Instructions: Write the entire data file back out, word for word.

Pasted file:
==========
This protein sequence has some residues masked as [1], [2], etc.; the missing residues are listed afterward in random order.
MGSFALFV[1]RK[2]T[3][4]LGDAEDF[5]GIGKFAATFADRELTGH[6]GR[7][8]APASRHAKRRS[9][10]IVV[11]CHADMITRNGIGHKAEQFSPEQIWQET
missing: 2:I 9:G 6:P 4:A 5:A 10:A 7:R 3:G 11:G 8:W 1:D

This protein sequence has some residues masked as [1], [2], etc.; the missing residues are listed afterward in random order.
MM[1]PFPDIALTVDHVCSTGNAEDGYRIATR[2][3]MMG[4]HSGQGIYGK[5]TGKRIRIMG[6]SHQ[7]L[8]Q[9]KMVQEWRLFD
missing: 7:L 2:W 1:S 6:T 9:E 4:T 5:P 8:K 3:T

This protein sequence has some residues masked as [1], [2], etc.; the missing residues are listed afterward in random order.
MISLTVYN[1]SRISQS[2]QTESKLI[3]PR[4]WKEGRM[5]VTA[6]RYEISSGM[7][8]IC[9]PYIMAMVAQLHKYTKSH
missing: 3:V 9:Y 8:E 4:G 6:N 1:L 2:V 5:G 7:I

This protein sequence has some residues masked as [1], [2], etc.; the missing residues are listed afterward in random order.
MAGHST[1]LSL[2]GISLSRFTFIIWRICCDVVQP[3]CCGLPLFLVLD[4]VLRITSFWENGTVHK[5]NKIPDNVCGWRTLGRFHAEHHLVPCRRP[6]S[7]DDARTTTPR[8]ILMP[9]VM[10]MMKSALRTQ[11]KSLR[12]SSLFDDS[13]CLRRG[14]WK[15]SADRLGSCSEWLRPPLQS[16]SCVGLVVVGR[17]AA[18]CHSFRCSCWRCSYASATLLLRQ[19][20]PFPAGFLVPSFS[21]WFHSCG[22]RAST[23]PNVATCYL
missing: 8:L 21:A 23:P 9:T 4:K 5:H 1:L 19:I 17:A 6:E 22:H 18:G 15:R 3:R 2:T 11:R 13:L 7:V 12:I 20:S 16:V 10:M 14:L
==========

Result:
This protein sequence has some residues masked as [1], [2], etc.; the missing residues are listed afterward in random order.
MGSFALFV[1]RK[2]T[3][4]LGDAEDF[5]GIGKFAATFADRELTGH[6]GR[7][8]APASRHAKRRS[9][10]IVV[11]CHADMITRNGIGHKAEQFSPEQIWQET
missing: 2:I 9:G 6:P 4:A 5:A 10:A 7:R 3:G 11:G 8:W 1:D

This protein sequence has some residues masked as [1], [2], etc.; the missing residues are listed afterward in random order.
MM[1]PFPDIALTVDHVCSTGNAEDGYRIATR[2][3]MMG[4]HSGQGIYGK[5]TGKRIRIMG[6]SHQ[7]L[8]Q[9]KMVQEWRLFD
missing: 7:L 2:W 1:S 6:T 9:E 4:T 5:P 8:K 3:T

This protein sequence has some residues masked as [1], [2], etc.; the missing residues are listed afterward in random order.
MISLTVYN[1]SRISQS[2]QTESKLI[3]PR[4]WKEGRM[5]VTA[6]RYEISSGM[7][8]IC[9]PYIMAMVAQLHKYTKSH
missing: 3:V 9:Y 8:E 4:G 6:N 1:L 2:V 5:G 7:I

This protein sequence has some residues masked as [1], [2], etc.; the missing residues are listed afterward in random order.
MAGHST[1]LSL[2]GISLSRFTFIIWRICCDVVQP[3]CCGLPLFLVLD[4]VLRITSFWENGTVHK[5]NKIPDNVCGWRTLGRFHAEHHLVPCRRP[6]S[7]DDARTTTPR[8]ILMP[9]VM[10]MMKSALRTQ[11]KSLR[12]SSLFDDS[13]CLRRG[14]WK[15]SADRLGSCSEWLRPPLQS[16]SCVGLVVVGR[17]AA[18]CHSFRCSCWRCSYASATLLLRQ[19][20]PFPAGFLVPSFS[21]WFHSCG[22]RAST[23]PNVATCYL
missing: 8:L 21:A 23:P 9:T 4:K 5:H 1:L 19:I 17:A 6:E 22:H 18:G 15:R 3:R 2:T 11:R 13:L 7:V 12:I 20:S 16:V 10:M 14:L